What Size Should My Video Be?

We’ll talk about dimensions first and filesize after that.

Although you can change your animation dimensions while you’re working on it (and even when you’re done) it’s always quicker and easier to start with the correct dimensions. This principle applies whether you’re making a 10 fps GIF, a 30 fps film, or a 60 fps 3D animation—and anything in-between.

The first thing you need to figure out is where your animation is going to end up. Is it going on Instagram? YouTube? Vimeo? Your website? It can be multiple places.

Once you know this, check the required/recommended dimensions of each destination, and create your animation at dimensions that fit all requirements. Your animation dimensions may need to be a square-like if you want to post in landscape and portrait orientation. You can crop and scale each version of your animation to make it fit for each destination. For example, if I’m creating an animation for Instgram and Dribbble, I’ll create a 1600 x 1600px document, which can easily be made into an Instagram sqaure video post, and then mark out a 1200px rectangle so I know where the Dribbble animation will be cropped at.

Remember: You can scale an animation down to a smaller dimension without losing quality. But you cannot scale it up to a larger dimesion without losing quality—it may end up looking pixelated or blurry 🙈 It’s best to begin at the right size.

Common Video Dimensions

Video dimensions are flexible, but here are some common ones.

YouTube and Vimeo

Below are default video sizes with a 16:9 aspect ratio. But you can upload videos with any dimensions.

  • 720p HD: 1280px wide x 720px high. It’s a 16:9 aspect ratio.
  • 1080p HD: 1920px wide x 1080px high. It’s a 16:9 aspect ratio.
  • 4K (UHD): 3840px wide x 2160px high. This is pretty big. It’s a 16:9 aspect ratio.


  • Instagram Posts have a maximum width of 1080px and a height of 1350px. Instagram requires videos to be between 3 and 60 seconds in length. Square, landscape and portrait orientation can work here.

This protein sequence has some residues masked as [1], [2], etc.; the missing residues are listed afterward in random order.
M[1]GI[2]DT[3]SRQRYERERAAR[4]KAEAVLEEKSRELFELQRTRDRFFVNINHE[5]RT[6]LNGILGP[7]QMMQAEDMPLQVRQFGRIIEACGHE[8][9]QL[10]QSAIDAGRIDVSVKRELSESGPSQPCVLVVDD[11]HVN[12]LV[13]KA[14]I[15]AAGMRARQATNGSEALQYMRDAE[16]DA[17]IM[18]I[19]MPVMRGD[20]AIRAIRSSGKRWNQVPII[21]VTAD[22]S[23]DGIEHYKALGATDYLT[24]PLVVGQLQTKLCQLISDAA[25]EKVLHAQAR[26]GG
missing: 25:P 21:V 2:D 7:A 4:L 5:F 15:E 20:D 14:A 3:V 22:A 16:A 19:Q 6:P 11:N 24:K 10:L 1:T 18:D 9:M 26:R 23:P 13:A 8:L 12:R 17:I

• Instagram Stories and Reels need to be 1080px wide x 1920px high. Each slide of an Instagram story can be 15 seconds long.


  • Dribbble posts need to be in a 4:3 aspect ratio. You can post images and videos up to 1600px wide and 1200px high. Videos need to be shorter than 24 seconds long. I don’t think GIFs have any limits besides the dimension limits.


If you’re wanting to upload a project to Skillshare, images are displayed at 578px. I think there’s also a maximum file size of 2.1 mb. I upload 1920px and 1280px wide GIFs and they seem to work really well.

File size and compression

Most platforms you upload videos to will compress your videos after upload, so video file sizes aren’t normally an issue. If you have a slow internet connection or are worried about file size then export your animations in the .mp4 or H.264 format.

GIFs can get really big in filesize—so watch out! If you’re planning on sharing a GIF online, keep in mind that it may take some time to load, which isn’t a great expereince for the end user—they may move on to something else if it takes too long to load. So you may want to decrease the quality or dimensions to speed up load times—just don’t sacrifice too much quality. The smaller the dimensions, the smaller the file size. Anything under 1mb is great. I try keep mine under 2mb where possible.

Frame rates

Frame rates don’t affect dimensions, but they can affect filesize and the animation effect you’re after. You can animate at whatever frame rate you like, but there are a few that make more sense:
25 fps, 30 fps, 60 fps. There are some pretty hefty technical reasons and a few non-technical ones.

  • If you want a smaller file size, use a lower frame rate.
  • If you want your animation to appear smoother, use a higher frame-rate.
  • I like 30 fps because it’s easy to divide up into smaller sub-units of animation, isn’t as crazy-big as 60 fps, and still looks pretty smooth.
  • Also, in After Effects, you can use motion blur to give your animations a more realistic look. But small GIFs aren’t big fans of motion blur—just so you know.
  • If you’re creating a stop-motion animation I like using 10 or 15 fps.

If you have any questions, reach out to me on social media, or in one of my classes 🙂

Posted on 07 Jul 2017 in Animation Updated on 20 Oct 2020 #after-effects #info

Subscribe to my mailing list

Related Stuff